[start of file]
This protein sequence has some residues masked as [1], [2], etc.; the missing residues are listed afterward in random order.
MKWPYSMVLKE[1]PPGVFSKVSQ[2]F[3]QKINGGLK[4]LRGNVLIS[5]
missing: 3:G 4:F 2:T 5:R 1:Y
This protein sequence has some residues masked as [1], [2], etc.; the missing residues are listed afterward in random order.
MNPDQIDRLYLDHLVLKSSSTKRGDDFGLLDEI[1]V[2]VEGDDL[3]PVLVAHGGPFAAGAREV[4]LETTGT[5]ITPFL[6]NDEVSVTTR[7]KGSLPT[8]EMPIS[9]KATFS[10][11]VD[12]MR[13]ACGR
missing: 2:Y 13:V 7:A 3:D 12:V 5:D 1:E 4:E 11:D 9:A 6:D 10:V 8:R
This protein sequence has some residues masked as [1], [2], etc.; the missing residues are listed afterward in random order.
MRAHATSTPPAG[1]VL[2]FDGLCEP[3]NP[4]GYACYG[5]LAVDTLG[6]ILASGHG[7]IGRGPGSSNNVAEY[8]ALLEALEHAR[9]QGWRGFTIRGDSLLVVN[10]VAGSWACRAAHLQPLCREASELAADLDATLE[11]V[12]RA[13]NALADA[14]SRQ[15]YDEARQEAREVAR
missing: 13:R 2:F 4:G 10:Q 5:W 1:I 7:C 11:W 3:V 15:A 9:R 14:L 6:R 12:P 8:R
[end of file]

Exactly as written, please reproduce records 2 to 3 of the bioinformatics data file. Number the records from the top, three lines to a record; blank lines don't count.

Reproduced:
This protein sequence has some residues masked as [1], [2], etc.; the missing residues are listed afterward in random order.
MNPDQIDRLYLDHLVLKSSSTKRGDDFGLLDEI[1]V[2]VEGDDL[3]PVLVAHGGPFAAGAREV[4]LETTGT[5]ITPFL[6]NDEVSVTTR[7]KGSLPT[8]EMPIS[9]KATFS[10][11]VD[12]MR[13]ACGR
missing: 2:Y 13:V 7:A 3:D 12:V 5:D 1:E 4:E 11:D 9:A 6:D 10:V 8:R
This protein sequence has some residues masked as [1], [2], etc.; the missing residues are listed afterward in random order.
MRAHATSTPPAG[1]VL[2]FDGLCEP[3]NP[4]GYACYG[5]LAVDTLG[6]ILASGHG[7]IGRGPGSSNNVAEY[8]ALLEALEHAR[9]QGWRGFTIRGDSLLVVN[10]VAGSWACRAAHLQPLCREASELAADLDATLE[11]V[12]RA[13]NALADA[14]SRQ[15]YDEARQEAREVAR
missing: 13:R 2:F 4:G 10:Q 5:W 1:I 7:C 11:W 3:V 15:A 9:R 14:L 6:R 12:P 8:R